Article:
The joint venture between the Camden County Freeholders and Keg & Kitchen owner Kevin Meeker will open May 12. The totally renovated building used to house the Lobster Trap in Cooper River Park.
By Matt Skoufalos | Photos by Tricia Burrough
In the restaurant business as well as in the caretaking of public greenspace, sustainability is everything.
For its joint venture with restaurateur Kevin Meeker, the Camden County Board of Freeholders is hoping to create an amenity that will attract guests to Cooper River Park for years to come.
“We’re looking at longevity,” said Meeker. “We’re not looking for a quick hit and out. All my restaurants have been open for a minimum of 18 years; Plough and the Stars is 18 years, Philly Fish was 30 years, Los Amigos, 45 years.”
Cooper House, the 11th restaurant of Meeker’s career, opens its doors May 12 with a grand opening planned for June 5. Announced in September 2014 with an anticipated six-to-eight-month timetable, the project stalled amid other multimillion-dollar improvements to the park and its surrounding area, including a dredging project, road resurfacing, and bridge repairs on Route 130.
The protracted wait cost Cooper House the services of Chef Tony Clark, for whom the restaurant was to have been a homecoming; instead, Executive Chef Tyler Turner was recruited to head up the kitchen, thanks to his relationship with Meeker’s Keg & Kitchen chef Phil Manganaro.
Fresh from Stephen Starr restaurants like El Rey and El Vez, Turner said he “wasn’t looking” for a new gig, and then added, “but you’re always looking to further your career.
“I came over and met with [manager]Ken [Merriman] and Kevin and saw the place, and knew that it was going to be a good thing,” he said. “For a chef to be able to start from scratch in a brand-new kitchen in a brand-new restaurant with your own menu, it’s great.”
That menu, although still awaiting its finishing touches, Turner describes as “American regional” cuisine. He’s not fond of the term “gastro pub,” preferring instead to highlight influences from New Orleans (smoked oysters) Hawaii (tuna poke), Southern California (ceviche mixto), and his native Lancaster County (smoked brisket with apple butter and barbecue sauce, spring pea succotash with salmon).
“In the spring and summer, we were eating organic and local before it was popular—at Amish roadside stands,” Turner said. “You can still go 10 miles up the road from where my parents live, and they’re still tilling the land with horses, and that’s some of the best produce.”
Turner’s dishes promise bold flavors, and a variety of them. Under a county mandate to create a restaurant with broad appeal, the chef knows “you have to please everybody.
“Opening something new and being in a park with children and families, you have to have something for them, and I think we do,” he said.
In addition to seasonal changes, the kitchen at Cooper House will revolve around local ingredients, from Jersey-farm-sourced produce to local beer, wine, and spirits.
Craft brewery Double Nickel will produce a light beer especially for the restaurant; mixologists are working on a “Tom Collingswood” cocktail recipe that includes rum from Cooper River Distillery in Camden City. Meeker also promises to incorporate New Jersey wines whenever possible to help introduce customers to more local vintages.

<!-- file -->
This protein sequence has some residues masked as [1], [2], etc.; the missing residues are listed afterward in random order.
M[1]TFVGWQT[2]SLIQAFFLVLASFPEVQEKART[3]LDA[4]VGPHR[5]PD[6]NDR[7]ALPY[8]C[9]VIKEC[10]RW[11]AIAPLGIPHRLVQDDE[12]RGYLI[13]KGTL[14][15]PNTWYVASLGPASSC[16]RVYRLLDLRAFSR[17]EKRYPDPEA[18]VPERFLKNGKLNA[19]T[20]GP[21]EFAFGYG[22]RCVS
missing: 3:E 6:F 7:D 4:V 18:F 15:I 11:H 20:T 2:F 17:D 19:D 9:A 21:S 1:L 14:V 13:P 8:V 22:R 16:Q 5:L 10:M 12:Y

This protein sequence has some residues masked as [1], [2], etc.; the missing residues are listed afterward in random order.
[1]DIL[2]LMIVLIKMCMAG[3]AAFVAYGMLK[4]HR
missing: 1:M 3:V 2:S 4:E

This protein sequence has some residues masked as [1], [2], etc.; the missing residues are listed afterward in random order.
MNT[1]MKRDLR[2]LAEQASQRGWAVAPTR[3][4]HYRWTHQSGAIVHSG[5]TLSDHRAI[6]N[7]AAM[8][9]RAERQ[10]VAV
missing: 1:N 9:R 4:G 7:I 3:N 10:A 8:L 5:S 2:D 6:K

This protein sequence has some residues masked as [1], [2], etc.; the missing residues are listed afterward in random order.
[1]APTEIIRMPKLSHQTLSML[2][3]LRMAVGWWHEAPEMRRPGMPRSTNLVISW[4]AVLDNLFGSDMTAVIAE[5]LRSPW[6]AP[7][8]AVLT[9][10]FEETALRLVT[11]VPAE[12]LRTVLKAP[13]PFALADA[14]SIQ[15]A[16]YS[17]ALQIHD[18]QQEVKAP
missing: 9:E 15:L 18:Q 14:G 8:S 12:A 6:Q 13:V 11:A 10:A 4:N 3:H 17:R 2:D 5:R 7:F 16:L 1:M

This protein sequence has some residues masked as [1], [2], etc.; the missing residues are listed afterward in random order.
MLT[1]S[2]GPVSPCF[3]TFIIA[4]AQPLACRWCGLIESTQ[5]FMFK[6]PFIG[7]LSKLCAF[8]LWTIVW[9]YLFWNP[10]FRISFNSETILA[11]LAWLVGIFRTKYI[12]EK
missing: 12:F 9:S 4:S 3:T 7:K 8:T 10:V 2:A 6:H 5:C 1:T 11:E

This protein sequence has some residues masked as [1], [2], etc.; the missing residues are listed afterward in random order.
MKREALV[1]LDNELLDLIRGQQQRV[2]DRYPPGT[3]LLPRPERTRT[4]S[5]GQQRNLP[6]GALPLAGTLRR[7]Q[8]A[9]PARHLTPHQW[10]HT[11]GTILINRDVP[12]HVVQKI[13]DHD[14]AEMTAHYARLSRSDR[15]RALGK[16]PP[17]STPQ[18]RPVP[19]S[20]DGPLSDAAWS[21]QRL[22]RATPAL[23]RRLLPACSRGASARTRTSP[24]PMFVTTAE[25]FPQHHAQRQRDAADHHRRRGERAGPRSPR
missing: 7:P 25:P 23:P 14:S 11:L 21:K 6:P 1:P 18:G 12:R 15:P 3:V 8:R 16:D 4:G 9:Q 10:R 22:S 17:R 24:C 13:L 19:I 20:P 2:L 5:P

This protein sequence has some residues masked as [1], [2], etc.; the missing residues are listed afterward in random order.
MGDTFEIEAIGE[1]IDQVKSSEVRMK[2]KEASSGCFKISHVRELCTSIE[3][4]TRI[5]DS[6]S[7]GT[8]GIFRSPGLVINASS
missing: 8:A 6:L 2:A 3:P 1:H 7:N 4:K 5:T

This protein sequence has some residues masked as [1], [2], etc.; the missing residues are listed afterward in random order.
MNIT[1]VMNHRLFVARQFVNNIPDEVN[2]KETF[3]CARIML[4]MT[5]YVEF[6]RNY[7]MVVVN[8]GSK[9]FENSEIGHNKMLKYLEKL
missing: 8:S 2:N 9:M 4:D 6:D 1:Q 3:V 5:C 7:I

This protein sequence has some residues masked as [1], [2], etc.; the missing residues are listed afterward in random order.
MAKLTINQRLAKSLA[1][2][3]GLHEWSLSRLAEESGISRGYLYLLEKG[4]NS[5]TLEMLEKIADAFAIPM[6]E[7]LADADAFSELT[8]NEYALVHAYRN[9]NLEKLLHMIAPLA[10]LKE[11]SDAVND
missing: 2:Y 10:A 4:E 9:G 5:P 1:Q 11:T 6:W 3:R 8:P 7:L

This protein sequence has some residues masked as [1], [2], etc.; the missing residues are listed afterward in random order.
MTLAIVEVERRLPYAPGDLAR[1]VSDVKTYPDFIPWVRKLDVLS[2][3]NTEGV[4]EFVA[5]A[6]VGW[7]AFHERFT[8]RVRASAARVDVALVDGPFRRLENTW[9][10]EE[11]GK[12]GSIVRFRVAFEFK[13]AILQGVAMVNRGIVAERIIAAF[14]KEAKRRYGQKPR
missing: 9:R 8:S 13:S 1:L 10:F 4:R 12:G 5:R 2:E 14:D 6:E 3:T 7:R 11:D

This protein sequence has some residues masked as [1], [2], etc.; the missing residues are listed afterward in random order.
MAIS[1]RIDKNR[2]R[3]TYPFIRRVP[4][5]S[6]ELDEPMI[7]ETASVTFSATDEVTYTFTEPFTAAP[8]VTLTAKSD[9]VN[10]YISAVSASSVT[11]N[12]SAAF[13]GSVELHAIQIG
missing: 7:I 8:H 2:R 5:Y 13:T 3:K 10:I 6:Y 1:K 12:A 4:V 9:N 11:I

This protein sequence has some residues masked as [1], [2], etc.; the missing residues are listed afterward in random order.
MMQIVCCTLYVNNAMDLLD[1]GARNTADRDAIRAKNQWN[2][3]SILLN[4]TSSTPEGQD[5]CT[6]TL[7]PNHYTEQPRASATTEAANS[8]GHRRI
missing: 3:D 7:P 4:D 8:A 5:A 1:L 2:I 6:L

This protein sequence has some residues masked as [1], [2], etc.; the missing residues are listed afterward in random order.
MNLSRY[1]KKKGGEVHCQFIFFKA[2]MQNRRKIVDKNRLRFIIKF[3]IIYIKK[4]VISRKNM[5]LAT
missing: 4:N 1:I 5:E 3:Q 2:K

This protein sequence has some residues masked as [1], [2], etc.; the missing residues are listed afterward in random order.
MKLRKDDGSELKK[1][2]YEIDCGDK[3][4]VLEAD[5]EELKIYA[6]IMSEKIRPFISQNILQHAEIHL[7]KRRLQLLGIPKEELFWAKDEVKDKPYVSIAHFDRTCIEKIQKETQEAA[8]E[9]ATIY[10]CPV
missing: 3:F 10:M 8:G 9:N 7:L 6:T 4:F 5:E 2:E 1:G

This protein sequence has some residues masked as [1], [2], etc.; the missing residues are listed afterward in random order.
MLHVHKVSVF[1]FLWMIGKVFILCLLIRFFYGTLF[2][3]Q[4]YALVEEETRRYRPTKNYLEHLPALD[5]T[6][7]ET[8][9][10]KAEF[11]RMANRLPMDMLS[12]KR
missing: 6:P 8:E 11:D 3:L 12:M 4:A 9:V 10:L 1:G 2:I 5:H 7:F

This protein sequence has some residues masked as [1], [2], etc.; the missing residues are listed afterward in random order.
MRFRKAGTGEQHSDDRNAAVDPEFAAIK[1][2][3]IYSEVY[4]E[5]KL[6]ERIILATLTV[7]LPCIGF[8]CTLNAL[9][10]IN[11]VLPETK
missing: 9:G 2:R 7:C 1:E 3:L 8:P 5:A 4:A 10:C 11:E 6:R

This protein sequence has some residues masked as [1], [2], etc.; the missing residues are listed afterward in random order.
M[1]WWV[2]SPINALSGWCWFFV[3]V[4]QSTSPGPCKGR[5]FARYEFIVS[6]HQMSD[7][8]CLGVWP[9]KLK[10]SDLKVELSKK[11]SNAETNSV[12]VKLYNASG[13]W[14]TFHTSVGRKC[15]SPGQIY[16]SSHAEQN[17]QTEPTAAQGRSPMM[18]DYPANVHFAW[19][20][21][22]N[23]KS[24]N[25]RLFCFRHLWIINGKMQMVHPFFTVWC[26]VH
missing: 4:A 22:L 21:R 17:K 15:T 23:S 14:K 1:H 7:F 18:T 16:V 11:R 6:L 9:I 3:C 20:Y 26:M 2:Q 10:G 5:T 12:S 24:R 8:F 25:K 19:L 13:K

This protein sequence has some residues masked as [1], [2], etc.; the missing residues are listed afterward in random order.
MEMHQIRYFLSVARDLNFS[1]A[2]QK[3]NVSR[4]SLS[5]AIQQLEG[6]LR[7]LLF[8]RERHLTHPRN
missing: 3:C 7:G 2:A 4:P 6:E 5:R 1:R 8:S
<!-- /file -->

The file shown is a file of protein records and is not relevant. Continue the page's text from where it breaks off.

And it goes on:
With the Hopkins House headquarters of the Visit South Jersey tourism group just “a 75-yard kayak ride away,” the restaurant can be “the welcome center on this side of the river,” said Sandi Kelly, Camden County Director of Events and Community Outreach.
“Our market is saturated in the bar-restaurant scene,” Kelly said. “We wanted this to be a destination.”
The restaurant emphasizes “casual seating in a garden atmosphere,” Kelly said; it can host 120 guests inside, another 64 on a side patio, and more on a recreational-area-and-beer-garden overlooking the water’s edge.
Interior designer John Fetsko of Philadelphia chose a gray color palette that frames the river landscape. Windows give Cooper House a significant amount of natural light; these are accented by pin spotlights and Edison light bulbs.
The feel of greenery is revived through reclaimed wood from Kennett Square mushroom crates and birch wood accents that “bring the outside inside,” he said. The most colorful element in the interior is a fiber artwork by Luis Miguel Jaramillo that reads, “Nature always wears the colors of the spirit.”
As a thematic anchor, the piece hearkens back to restaurateur Kevin Meeker’s original vision for Cooper House: “bringing nature and community together with food and drink.” That concept won over Camden County officials who saw Meeker as the right partner to revive the former Lobster Trap facility.
“He just got it,” said Deputy County Administrator Dominic Vesper. “The freeholders gave us a very clear set of guidelines. Our primary goal was to offer an amenity in the park for our users.”
Smaller touches help reinforce the community feel in larger ways. The bar has no stools. There are no televisions in the restaurant. Communal tables invite guests to meet their neighbors and socialize.
The structure itself is a Franklin Roosevelt-era WPA building with a footprint limited by the New Jersey Green Acres Program. It can receive guests by car, bicycle, watercraft, or on foot, and with a half-million annual visitors to the park in which it’s situated, Cooper House stands to be both a meaningful public amenity and a potentially lucrative business enterprise.
“The county’s been great,” Meeker said. “I can’t say anything but thank you to them for the vision they set right from the beginning. I think that’s what we have now, and it’s fabulous.”
Cooper House will serve dinner from 3 to 10 p.m. nightly at first, and then work in lunch and brunch menus. Main courses range from $16 to $22 per plate, with appetizers from $8 to $16. The eatery is located in Cooper River Park at 5300 North Park Drive in Pennsauken.